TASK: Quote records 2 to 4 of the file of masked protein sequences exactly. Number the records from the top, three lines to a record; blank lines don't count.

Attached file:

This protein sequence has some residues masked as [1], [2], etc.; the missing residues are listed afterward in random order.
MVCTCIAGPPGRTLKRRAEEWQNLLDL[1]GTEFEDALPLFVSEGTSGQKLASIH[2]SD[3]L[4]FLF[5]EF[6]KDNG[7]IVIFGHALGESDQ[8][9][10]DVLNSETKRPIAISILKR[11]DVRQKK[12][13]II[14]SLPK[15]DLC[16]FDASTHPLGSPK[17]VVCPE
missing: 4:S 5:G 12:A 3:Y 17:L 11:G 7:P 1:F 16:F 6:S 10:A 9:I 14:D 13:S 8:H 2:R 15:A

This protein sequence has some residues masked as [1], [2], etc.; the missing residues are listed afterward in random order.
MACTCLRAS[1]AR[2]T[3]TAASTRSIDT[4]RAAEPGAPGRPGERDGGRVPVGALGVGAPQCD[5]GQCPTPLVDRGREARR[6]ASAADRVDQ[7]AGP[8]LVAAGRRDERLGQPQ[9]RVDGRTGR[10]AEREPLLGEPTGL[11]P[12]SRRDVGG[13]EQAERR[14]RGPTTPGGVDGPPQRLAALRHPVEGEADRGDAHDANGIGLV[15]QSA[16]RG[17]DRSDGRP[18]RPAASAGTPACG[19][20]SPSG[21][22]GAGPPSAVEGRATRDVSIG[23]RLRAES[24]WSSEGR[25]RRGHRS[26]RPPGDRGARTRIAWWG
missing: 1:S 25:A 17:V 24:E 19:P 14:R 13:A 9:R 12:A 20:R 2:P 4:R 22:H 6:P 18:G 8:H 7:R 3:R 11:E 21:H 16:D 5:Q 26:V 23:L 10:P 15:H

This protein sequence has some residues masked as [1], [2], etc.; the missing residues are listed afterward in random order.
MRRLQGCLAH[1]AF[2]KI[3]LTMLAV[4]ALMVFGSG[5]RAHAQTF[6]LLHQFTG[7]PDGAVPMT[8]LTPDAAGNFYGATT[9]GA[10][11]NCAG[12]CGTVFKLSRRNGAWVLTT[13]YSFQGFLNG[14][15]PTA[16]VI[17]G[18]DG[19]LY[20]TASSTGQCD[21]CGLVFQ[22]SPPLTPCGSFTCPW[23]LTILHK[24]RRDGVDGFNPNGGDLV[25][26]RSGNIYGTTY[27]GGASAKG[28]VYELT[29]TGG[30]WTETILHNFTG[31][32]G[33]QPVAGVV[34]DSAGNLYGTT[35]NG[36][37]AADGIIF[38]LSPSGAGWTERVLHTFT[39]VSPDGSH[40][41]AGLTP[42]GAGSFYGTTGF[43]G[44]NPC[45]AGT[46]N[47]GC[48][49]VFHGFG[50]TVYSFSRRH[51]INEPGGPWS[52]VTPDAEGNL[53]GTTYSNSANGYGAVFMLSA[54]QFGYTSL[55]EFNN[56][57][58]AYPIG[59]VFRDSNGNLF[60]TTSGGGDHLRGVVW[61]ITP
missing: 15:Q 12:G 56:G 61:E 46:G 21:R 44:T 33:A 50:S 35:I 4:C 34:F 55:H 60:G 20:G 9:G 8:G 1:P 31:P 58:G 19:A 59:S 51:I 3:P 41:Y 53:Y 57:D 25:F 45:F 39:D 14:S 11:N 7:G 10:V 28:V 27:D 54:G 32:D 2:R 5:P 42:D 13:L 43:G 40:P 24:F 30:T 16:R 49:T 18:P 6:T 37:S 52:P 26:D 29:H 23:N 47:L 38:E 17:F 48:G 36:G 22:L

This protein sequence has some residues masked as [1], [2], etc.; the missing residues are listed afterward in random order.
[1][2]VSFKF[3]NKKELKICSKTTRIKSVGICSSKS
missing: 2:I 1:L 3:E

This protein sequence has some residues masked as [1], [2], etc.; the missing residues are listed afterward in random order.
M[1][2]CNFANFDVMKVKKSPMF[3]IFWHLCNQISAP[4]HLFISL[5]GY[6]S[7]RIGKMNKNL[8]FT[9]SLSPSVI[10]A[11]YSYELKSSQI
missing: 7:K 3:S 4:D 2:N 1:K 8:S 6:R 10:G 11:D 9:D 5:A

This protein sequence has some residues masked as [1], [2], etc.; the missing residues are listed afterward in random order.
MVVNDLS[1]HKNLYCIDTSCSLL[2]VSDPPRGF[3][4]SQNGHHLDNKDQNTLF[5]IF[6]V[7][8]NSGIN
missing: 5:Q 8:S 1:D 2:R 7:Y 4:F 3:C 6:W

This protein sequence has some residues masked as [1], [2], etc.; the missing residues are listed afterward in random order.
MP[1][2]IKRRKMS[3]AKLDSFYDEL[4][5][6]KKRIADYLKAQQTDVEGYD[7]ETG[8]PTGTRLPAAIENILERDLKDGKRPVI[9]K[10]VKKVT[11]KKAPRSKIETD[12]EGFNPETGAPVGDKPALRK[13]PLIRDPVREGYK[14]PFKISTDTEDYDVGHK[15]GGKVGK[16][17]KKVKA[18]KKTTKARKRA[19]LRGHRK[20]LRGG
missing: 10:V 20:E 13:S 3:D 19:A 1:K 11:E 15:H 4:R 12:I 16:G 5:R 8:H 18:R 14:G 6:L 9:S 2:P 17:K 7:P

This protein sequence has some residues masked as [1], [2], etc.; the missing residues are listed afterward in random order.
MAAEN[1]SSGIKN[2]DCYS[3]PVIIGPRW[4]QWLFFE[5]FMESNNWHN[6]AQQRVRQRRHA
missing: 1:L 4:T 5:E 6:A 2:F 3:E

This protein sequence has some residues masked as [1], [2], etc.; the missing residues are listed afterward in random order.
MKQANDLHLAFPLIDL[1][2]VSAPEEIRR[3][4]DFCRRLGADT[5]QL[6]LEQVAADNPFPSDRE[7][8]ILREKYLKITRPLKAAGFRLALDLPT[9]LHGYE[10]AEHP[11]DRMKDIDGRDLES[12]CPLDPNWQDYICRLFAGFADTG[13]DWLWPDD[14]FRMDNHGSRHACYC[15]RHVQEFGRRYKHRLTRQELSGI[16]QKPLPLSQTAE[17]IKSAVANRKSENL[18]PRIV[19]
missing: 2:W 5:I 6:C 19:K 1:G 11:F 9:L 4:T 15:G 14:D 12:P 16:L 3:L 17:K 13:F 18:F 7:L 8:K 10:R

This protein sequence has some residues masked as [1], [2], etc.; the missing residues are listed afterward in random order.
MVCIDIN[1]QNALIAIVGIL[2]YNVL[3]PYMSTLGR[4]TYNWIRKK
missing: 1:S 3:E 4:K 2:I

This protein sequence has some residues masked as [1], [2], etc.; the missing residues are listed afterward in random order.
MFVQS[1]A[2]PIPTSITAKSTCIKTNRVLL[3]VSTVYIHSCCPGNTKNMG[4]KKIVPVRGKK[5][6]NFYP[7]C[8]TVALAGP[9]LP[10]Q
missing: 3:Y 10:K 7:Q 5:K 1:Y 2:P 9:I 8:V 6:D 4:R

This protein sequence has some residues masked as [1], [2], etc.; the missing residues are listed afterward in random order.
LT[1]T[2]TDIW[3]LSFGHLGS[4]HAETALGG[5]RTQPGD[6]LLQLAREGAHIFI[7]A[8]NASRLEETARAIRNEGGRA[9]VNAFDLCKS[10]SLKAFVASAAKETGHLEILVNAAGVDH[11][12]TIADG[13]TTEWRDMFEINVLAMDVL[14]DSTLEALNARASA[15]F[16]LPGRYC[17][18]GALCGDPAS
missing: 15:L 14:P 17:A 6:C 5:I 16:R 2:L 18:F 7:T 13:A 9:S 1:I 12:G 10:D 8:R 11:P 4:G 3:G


This protein sequence has some residues masked as [1], [2], etc.; the missing residues are listed afterward in random order.
MACTCLRAS[1]AR[2]T[3]TAASTRSIDT[4]RAAEPGAPGRPGERDGGRVPVGALGVGAPQCD[5]GQCPTPLVDRGREARR[6]ASAADRVDQ[7]AGP[8]LVAAGRRDERLGQPQ[9]RVDGRTGR[10]AEREPLLGEPTGL[11]P[12]SRRDVGG[13]EQAERR[14]RGPTTPGGVDGPPQRLAALRHPVEGEADRGDAHDANGIGLV[15]QSA[16]RG[17]DRSDGRP[18]RPAASAGTPACG[19][20]SPSG[21][22]GAGPPSAVEGRATRDVSIG[23]RLRAES[24]WSSEGR[25]RRGHRS[26]RPPGDRGARTRIAWWG
missing: 1:S 25:A 17:V 24:E 19:P 14:R 13:A 9:R 12:A 20:R 2:P 4:R 22:H 6:P 18:G 8:H 7:R 3:R 11:E 21:H 16:D 5:Q 26:V 23:L 10:P 15:H

This protein sequence has some residues masked as [1], [2], etc.; the missing residues are listed afterward in random order.
MRRLQGCLAH[1]AF[2]KI[3]LTMLAV[4]ALMVFGSG[5]RAHAQTF[6]LLHQFTG[7]PDGAVPMT[8]LTPDAAGNFYGATT[9]GA[10][11]NCAG[12]CGTVFKLSRRNGAWVLTT[13]YSFQGFLNG[14][15]PTA[16]VI[17]G[18]DG[19]LY[20]TASSTGQCD[21]CGLVFQ[22]SPPLTPCGSFTCPW[23]LTILHK[24]RRDGVDGFNPNGGDLV[25][26]RSGNIYGTTY[27]GGASAKG[28]VYELT[29]TGG[30]WTETILHNFTG[31][32]G[33]QPVAGVV[34]DSAGNLYGTT[35]NG[36][37]AADGIIF[38]LSPSGAGWTERVLHTFT[39]VSPDGSH[40][41]AGLTP[42]GAGSFYGTTGF[43]G[44]NPC[45]AGT[46]N[47]GC[48][49]VFHGFG[50]TVYSFSRRH[51]INEPGGPWS[52]VTPDAEGNL[53]GTTYSNSANGYGAVFMLSA[54]QFGYTSL[55]EFNN[56][57][58]AYPIG[59]VFRDSNGNLF[60]TTSGGGDHLRGVVW[61]ITP
missing: 15:Q 12:G 56:G 61:E 46:G 21:R 44:T 33:A 50:S 35:I 4:C 34:F 55:H 60:G 20:G 9:G 8:G 1:P 31:P 58:G 19:A 59:S 51:I 3:P 41:Y 53:Y 57:D 25:F 45:F 39:D 14:S 11:N 7:G 10:V 28:V 27:D 54:G 32:D 2:R 5:P 42:D 13:L 43:G 40:P 24:F 30:T 16:R 49:T 18:P 6:T 37:S 52:P 26:D 29:H 23:N 47:L 38:E 17:F 48:G 36:G 22:L

This protein sequence has some residues masked as [1], [2], etc.; the missing residues are listed afterward in random order.
[1][2]VSFKF[3]NKKELKICSKTTRIKSVGICSSKS
missing: 2:I 1:L 3:E